He said what? That time Uruguay’s President Mujica questioned Colorado’s cannabis regulations: “It’s a complete fiction what they do in Colorado”

Right about now an acknowledgment is in order. There are moments when “Rolling Papers” feels a bit like a home movie.

With the exception of Cannabist pot reviewer Jake Browne and parenting columnist Brittany Driver, the newsroom players are colleagues. A couple with cameo moments are my podmates. As the paper’s former music editor, Baca was a fellow entertainment writer, then editor.

The kinship is there. Even so, “Rolling Papers” is mildly reminiscent of Andrew Rossi’s 2011 documentary “Page One: Inside the New York Times,” which offered a compelling portrait of a newspaper navigating the sea change brought on by the Web and social media. Over the years many have given lip service to the idea of “paradigm shifts.” The media appears to finally be in one.

“That’s what excited me about doing this project,” says Erickson, sitting in the Denver Film Society’s Sie FilmCenter’s one recent afternoon. “I have this fascination with journalism, having gone to J-school. That lens made this more palpable to me to really get engaged with.”

This is Erickson’s second documentary as a producer. A.J. Schnack’s 2009 doc “Convention” was her first. It also took on a potent event unfurling in Colorado: the Democratic National Convention. Journalism — and the Post’s political reporters and editors — has a part of that story, too. A hometown gal, Erickson became something of an accidental but also avid filmmaking partner, says Schnack, who first met Erickson through the Denver Film Festival.

“One of the things I saw about Britta early on was that she had an inherent understanding, not just of what to program for the city but all different pieces of Denver, whether it was the physical means of getting something accomplished, or who was the person to call. That is something that translated really well to production,” he says. “There was a certain plugged-in-ness to Denver that was super-important. I don’t know if anyone has it quite like she does.”

Long lens on pot

Long before Colorado and its voters made history, Erickson and a posse of filmmakers had formed the Denver Documentary Collective, planning to make a feature about medical marijuana in Colorado.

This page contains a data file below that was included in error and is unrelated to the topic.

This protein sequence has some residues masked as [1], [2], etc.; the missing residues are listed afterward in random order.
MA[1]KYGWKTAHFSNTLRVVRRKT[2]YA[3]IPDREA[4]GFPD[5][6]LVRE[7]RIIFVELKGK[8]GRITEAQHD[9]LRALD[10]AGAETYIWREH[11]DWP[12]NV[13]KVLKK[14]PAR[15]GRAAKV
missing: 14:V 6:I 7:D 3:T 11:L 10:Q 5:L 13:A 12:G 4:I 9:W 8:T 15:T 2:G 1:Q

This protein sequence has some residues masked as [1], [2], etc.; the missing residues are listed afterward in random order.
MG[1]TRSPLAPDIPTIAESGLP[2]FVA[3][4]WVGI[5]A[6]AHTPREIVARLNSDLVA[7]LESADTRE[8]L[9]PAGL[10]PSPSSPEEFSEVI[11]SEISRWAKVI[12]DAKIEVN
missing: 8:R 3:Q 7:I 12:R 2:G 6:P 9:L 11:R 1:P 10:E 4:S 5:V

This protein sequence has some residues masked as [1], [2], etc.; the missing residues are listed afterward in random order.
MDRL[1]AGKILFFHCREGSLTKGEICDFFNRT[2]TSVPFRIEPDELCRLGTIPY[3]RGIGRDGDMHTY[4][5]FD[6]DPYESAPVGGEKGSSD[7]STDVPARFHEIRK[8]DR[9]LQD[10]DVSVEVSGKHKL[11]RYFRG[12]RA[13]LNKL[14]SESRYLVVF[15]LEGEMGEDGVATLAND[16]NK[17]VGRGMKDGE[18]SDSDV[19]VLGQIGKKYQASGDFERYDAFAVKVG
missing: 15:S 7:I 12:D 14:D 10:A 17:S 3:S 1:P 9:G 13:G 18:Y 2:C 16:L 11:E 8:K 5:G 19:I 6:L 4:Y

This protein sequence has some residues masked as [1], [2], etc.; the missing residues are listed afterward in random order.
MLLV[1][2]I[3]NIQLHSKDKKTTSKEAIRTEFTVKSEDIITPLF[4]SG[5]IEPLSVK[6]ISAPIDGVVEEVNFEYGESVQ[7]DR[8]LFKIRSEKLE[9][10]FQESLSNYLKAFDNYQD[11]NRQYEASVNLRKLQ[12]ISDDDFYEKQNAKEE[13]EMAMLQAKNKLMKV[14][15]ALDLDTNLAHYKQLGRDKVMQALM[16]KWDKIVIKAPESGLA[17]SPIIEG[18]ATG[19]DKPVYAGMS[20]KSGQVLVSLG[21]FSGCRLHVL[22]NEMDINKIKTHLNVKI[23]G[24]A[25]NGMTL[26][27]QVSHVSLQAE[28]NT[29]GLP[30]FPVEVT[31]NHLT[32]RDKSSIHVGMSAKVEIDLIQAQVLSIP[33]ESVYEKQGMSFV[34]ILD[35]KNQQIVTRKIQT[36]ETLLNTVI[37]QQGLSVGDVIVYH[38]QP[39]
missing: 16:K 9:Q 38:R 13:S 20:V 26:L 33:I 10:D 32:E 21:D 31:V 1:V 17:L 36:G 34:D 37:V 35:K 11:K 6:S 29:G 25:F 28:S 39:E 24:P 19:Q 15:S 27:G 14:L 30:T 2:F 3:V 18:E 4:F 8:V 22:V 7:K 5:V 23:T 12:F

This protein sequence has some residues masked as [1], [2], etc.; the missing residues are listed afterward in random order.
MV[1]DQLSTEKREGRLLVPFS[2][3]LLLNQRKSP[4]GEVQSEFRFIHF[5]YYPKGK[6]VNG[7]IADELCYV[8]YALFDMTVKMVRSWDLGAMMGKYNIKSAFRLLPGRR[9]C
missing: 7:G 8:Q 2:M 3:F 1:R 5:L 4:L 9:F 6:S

Involved on that project — and this one — were director Daniel Junge, film editor Davis Coombe and producer Alison Greenberg.

“The pendulum on that story kept taking these huge swings, and there was no clear end to that story.”

The project got bogged down. Junge, Greenberg and Coombe went on to make the Oscar-winning short doc “Saving Face.”

Erickson kept busy with her day job. And, she admits with a laugh, “our characters were a bit … dubious.”

Still, Greenberg kept track — forwarding stories that might stir the embers of the dormant project. But none of them jumped at it. “Then Baca gets announced as cannabis dude,” Erickson says. She was certain they had their guide to the story.
“We have this person who I think is interesting, who I think viewers would think was interesting. He was immediately getting calls to go on these national shows.”

They gathered. Junge was originally signed on to direct but had become a very busy guy. Last spring, his and Kief Davidson’s documentary “Beyond the Brick: A LEGO Brickumentary” premiered at the Tribeca Film Festival. In January his kinetic bio-doc, “Being Evel” had its world premiere at the Sundance Film Festival. Last week, it won the Boulder International Film Fest’s best movie. It, too, is headed to SXSW.

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So Erickson reached out to Mitch Dickman. The Denver-based filmmaker’s 2013 documentary, “Hanna Ranch,” was the first Colorado-produced film Erickson gave a red-carpet berth to during a Starz Denver Film Festival.

With “Hanna Ranch,” Dickman achieved something subtle, weaving the personal story of Colorado rancher Kirk Hanna — who took his own life — into one about family legacies, sustainable farming, development. It’s a trust in the layers of a story that serve well the many demands of “Rolling Papers.”

And Erickson and her fellow producers hope the doc lights up the by Southwest film fest when it premieres. Those high hopes are not unfounded.

Lisa Kennedy: 303-954-1567, lkennedy@denverpost.com or twitter.com/bylisakennedy

This story was first published on DenverPost.com